Website being copied? Block any other domains from using my server?

Posted March 22, 2017 9.2k views
Node.jsUbuntu 16.04

Seems someone has set their domain to use my server. It’s not a mirror, the database and everything works and updates with mine. Is there a way to make it so my server will only respond to requests from my domain? He’s basically stealing my content, and he’s showing up on google instead of me.

I’m using node.

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7 answers

Configure your vhosts to only respond to your domain names.

@skeddtemp Needed to start a new answer because we maxed out the thread.
Great, no, I don’t think you need to mess with pm2, but you need to make sure that nothing besides Nginx is listening on the external ports.
Run this command lsof -iTCP -sTCP:LISTEN -P

  • Are all of the ports listed here accessable externally?

    Heres the list:










    • @skeddtemp
      I can’t see which interface it listens on from that list.
      Maybe you should setup a firewall.

        sshd 1490 root 3u IPv4 14472 0t0 TCP *:22 (LISTEN)
        sshd 1490 root 4u IPv6 14483 0t0 TCP *:22 (LISTEN)
        mongod 17901 root 6u IPv4 578756 0t0 TCP *:27017 (LISTEN)
        nginx 21205 root 6u IPv4 1117068 0t0 TCP *:80 (LISTEN)
        nginx 21205 root 7u IPv6 1117069 0t0 TCP *:80 (LISTEN)
        nginx 21205 root 8u IPv4 1117070 0t0 TCP *:443 (LISTEN)
        nginx 21206 www-data 6u IPv4 1117068 0t0 TCP *:80 (LISTEN)
        nginx 21206 www-data 7u IPv6 1117069 0t0 TCP *:80 (LISTEN)
        nginx 21206 www-data 8u IPv4 1117070 0t0 TCP *:443 (LISTEN)
        node\x20/ 21258 root 11u IPv6 1118094 0t0 TCP *:3000 (LISTEN)
        sshd 23840 root 8u IPv6 1128812 0t0 TCP ip6-localhost:6010 (LISTEN)
        sshd 23840 root 9u IPv4 1128813 0t0 TCP localhost:6010 (LISTEN)

        full list. So is the problem the * instead of localhost ports?

        • @skeddtemp
          Okay, very important. Your MongoDB is accessible from the outside. You need to secure that. Unless you have a very good reason it should be publicly available, then put it on localhost.

          Everything with * means it listens on all interfaces (public and local).
          The localhost only listens on, well, the local host.

          So your Node.js is also listening on all interfaces on 3000, make listen on localhost only.

@skeddtemp Creating a new answer, since we maxed out the other thread.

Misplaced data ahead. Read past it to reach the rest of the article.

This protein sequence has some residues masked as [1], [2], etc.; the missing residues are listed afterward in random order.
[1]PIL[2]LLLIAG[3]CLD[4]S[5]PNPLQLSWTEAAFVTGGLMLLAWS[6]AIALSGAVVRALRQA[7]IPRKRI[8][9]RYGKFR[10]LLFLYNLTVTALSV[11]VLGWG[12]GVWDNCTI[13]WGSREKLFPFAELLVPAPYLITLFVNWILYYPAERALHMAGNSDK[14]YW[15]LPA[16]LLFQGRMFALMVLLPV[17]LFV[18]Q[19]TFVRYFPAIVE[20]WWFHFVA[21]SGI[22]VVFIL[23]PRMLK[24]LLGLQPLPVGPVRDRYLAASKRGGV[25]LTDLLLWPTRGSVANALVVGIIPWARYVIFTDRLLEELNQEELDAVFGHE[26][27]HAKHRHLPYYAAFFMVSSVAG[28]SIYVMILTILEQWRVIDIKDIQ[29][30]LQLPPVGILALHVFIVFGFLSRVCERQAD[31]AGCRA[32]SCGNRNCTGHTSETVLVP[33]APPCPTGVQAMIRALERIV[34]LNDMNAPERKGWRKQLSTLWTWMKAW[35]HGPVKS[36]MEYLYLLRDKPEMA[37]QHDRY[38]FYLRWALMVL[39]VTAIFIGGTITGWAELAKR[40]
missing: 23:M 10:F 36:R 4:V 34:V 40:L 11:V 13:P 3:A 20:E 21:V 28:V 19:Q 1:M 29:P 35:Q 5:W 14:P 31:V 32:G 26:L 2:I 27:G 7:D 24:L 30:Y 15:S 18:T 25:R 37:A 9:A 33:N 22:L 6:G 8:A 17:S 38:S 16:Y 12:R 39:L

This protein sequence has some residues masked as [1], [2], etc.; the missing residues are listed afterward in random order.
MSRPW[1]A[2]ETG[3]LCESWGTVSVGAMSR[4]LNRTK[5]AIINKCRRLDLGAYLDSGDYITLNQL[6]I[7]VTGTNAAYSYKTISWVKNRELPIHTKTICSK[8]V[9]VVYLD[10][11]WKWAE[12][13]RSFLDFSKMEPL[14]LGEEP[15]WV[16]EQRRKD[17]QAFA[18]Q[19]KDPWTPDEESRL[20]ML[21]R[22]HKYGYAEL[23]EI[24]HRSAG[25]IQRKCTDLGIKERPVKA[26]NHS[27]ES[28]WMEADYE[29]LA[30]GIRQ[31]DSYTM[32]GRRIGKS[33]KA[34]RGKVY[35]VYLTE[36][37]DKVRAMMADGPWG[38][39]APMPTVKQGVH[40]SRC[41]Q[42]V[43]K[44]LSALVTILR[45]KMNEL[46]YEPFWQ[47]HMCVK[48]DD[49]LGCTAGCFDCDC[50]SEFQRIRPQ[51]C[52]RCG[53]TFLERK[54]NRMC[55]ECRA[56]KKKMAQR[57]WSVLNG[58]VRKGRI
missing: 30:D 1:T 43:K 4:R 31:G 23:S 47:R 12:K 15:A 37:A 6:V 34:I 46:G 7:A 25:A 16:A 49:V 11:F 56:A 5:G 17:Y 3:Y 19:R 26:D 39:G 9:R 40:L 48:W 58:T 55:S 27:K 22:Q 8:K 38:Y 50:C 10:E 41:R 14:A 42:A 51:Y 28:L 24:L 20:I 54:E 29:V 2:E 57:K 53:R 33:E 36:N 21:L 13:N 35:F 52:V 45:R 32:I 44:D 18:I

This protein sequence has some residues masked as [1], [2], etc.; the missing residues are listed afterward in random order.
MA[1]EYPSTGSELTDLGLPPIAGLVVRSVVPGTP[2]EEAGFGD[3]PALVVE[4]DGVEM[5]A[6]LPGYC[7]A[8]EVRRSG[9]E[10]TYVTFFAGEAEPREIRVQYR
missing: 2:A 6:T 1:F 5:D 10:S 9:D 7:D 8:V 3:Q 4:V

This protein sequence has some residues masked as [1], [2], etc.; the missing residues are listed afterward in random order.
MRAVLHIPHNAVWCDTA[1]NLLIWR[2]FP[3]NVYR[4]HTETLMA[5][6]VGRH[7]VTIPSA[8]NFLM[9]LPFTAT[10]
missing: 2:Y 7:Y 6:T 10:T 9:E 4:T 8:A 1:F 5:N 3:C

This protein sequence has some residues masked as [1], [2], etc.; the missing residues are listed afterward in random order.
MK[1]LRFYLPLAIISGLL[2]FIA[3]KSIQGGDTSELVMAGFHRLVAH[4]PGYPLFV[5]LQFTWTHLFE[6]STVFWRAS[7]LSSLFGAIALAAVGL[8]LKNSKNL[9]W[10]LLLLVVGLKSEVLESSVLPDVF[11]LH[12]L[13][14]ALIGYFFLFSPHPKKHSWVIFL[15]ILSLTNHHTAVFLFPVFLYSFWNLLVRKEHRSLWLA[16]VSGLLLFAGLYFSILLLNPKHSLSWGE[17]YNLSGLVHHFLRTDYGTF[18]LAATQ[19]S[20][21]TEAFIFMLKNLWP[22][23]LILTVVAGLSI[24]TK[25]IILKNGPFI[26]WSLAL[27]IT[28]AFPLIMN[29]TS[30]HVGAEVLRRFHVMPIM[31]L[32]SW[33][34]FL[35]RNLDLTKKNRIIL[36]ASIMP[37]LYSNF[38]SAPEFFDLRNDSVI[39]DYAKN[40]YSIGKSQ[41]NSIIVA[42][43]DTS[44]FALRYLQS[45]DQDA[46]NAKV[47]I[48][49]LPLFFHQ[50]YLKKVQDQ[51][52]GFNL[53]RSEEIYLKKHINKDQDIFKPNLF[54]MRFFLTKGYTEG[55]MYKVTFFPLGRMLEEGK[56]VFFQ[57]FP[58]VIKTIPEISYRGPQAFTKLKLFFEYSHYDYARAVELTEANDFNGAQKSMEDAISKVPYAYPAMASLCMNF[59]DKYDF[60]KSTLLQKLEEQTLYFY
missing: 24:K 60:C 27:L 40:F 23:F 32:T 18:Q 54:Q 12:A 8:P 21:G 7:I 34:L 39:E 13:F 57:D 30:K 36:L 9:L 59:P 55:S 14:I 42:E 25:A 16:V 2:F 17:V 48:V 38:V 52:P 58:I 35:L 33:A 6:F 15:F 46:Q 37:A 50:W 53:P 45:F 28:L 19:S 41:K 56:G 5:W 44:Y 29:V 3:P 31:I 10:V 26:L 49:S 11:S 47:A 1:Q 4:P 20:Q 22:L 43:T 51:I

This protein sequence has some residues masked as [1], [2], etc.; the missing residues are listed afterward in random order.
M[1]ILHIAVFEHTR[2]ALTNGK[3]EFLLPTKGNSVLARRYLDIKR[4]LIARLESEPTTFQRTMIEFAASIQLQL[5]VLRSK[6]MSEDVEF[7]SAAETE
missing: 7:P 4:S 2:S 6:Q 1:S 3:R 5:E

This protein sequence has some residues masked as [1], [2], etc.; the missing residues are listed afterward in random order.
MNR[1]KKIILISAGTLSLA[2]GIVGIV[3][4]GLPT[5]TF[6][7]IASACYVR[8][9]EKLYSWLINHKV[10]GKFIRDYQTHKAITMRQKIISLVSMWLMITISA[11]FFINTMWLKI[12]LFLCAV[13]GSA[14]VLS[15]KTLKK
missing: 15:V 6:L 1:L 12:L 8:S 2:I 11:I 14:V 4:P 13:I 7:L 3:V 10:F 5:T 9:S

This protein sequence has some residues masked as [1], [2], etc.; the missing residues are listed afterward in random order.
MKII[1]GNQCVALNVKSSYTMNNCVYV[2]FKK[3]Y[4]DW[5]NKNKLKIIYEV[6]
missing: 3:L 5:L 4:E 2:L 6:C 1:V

You should install each service (what you call program), so it’s secure. That would be my recommendation.
But you could just setup the firewall to block everything and then open the ports you want accessible from the outside.
Have a look at this tutorial:

by Hazel Virdó
UFW, or Uncomplicated Firewall, is an interface to iptables that is geared towards simplifying the process of configuring a firewall. While iptables is a solid and flexible tool, it can be difficult for beginners to learn how to use it to properly configure a firewall. If you're looking to get started securing your network, and you're not sure which tool to use, UFW may be the right choice for you. This tutorial will show you how to set up a firewall with UFW on Ubuntu 16.04.
  • I followed, here is the output

    sudo ufw status verbose
    Status: active
    Logging: on (low)
    Default: deny (incoming), allow (outgoing), disabled (routed)
    New profiles: skip
    To Action From

    22 ALLOW IN Anywhere
    80 ALLOW IN Anywhere
    443 ALLOW IN Anywhere
    80,443/tcp (Nginx Full) ALLOW IN Anywhere
    22 (v6) ALLOW IN Anywhere (v6)
    80 (v6) ALLOW IN Anywhere (v6)
    443 (v6) ALLOW IN Anywhere (v6)
    80,443/tcp (Nginx Full (v6)) ALLOW IN Anywhere (v6)

    lsof -iTCP -sTCP:LISTEN -P
    sshd 1384 root 3u IPv4 14397 0t0 TCP *:22 (LISTEN)
    sshd 1384 root 4u IPv6 14410 0t0 TCP *:22 (LISTEN)
    nginx 1510 root 6u IPv4 15432 0t0 TCP *:80 (LISTEN)
    nginx 1510 root 7u IPv6 15433 0t0 TCP *:80 (LISTEN)
    nginx 1510 root 8u IPv4 15434 0t0 TCP *:443 (LISTEN)
    nginx 1511 www-data 6u IPv4 15432 0t0 TCP *:80 (LISTEN)
    nginx 1511 www-data 7u IPv6 15433 0t0 TCP *:80 (LISTEN)
    nginx 1511 www-data 8u IPv4 15434 0t0 TCP *:443 (LISTEN)
    node\x20/ 1533 root 11u IPv6 16106 0t0 TCP *:3000 (LISTEN)
    mongod 1578 root 6u IPv4 16026 0t0 TCP *:27017 (LISTEN)
    sshd 1644 root 8u IPv6 16632 0t0 TCP ip6-localhost:6010 (LISTEN)
    sshd 1644 root 9u IPv4 16633 0t0 TCP localhost:6010 (LISTEN)

    Nothing seems to have changed though. I thought I denied everything so shouldn’t mongo be blocked now? At this point I’d be willing to pay someone to do it. Any idea how I could go about that?

@hansen - Thanks, appreciate that :-).


I’m playing catch-up here, so forgive me if I start on the wrong part.

If you’re simply looking to force MongoDB to listen on localhost or, then you need to edit mongodb.conf and change bind_ip to either or.

It’s been a little while since I’ve used MongoDB, though I believe that file is located either here: